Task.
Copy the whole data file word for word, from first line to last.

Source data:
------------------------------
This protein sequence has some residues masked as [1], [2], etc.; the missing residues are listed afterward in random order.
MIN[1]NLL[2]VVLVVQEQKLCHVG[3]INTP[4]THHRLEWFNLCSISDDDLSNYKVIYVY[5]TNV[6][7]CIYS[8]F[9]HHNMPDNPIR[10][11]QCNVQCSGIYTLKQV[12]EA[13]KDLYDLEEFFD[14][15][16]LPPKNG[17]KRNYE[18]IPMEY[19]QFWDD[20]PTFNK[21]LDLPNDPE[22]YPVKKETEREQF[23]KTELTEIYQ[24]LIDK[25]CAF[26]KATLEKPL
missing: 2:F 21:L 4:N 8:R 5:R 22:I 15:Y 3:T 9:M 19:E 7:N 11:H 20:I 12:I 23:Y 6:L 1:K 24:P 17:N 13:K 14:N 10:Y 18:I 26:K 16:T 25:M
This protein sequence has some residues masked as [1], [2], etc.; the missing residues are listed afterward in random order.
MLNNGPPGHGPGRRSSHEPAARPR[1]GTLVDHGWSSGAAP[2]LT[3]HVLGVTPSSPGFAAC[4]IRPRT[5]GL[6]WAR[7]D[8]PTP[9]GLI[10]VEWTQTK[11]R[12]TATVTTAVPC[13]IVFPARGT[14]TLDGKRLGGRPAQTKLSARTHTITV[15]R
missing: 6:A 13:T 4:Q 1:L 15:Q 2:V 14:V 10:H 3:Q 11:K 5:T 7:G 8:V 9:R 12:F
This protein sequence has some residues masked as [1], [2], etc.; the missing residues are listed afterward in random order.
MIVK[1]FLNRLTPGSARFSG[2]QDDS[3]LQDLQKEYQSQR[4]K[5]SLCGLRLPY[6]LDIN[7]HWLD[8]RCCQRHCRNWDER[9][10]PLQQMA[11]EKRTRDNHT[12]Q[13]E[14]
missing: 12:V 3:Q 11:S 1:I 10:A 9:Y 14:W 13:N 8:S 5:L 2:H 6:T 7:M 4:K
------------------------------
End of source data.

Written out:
This protein sequence has some residues masked as [1], [2], etc.; the missing residues are listed afterward in random order.
MIN[1]NLL[2]VVLVVQEQKLCHVG[3]INTP[4]THHRLEWFNLCSISDDDLSNYKVIYVY[5]TNV[6][7]CIYS[8]F[9]HHNMPDNPIR[10][11]QCNVQCSGIYTLKQV[12]EA[13]KDLYDLEEFFD[14][15][16]LPPKNG[17]KRNYE[18]IPMEY[19]QFWDD[20]PTFNK[21]LDLPNDPE[22]YPVKKETEREQF[23]KTELTEIYQ[24]LIDK[25]CAF[26]KATLEKPL
missing: 2:F 21:L 4:N 8:R 5:R 22:I 15:Y 3:T 9:M 19:E 7:N 11:H 20:I 12:I 23:Y 6:L 1:K 24:P 17:N 13:K 14:N 10:Y 18:I 26:K 16:T 25:M
This protein sequence has some residues masked as [1], [2], etc.; the missing residues are listed afterward in random order.
MLNNGPPGHGPGRRSSHEPAARPR[1]GTLVDHGWSSGAAP[2]LT[3]HVLGVTPSSPGFAAC[4]IRPRT[5]GL[6]WAR[7]D[8]PTP[9]GLI[10]VEWTQTK[11]R[12]TATVTTAVPC[13]IVFPARGT[14]TLDGKRLGGRPAQTKLSARTHTITV[15]R
missing: 6:A 13:T 4:Q 1:L 15:Q 2:V 14:V 10:H 3:Q 11:K 5:T 7:G 8:V 9:R 12:F
This protein sequence has some residues masked as [1], [2], etc.; the missing residues are listed afterward in random order.
MIVK[1]FLNRLTPGSARFSG[2]QDDS[3]LQDLQKEYQSQR[4]K[5]SLCGLRLPY[6]LDIN[7]HWLD[8]RCCQRHCRNWDER[9][10]PLQQMA[11]EKRTRDNHT[12]Q[13]E[14]
missing: 12:V 3:Q 11:S 1:I 10:A 9:Y 14:W 13:N 8:S 5:L 2:H 6:T 7:M 4:K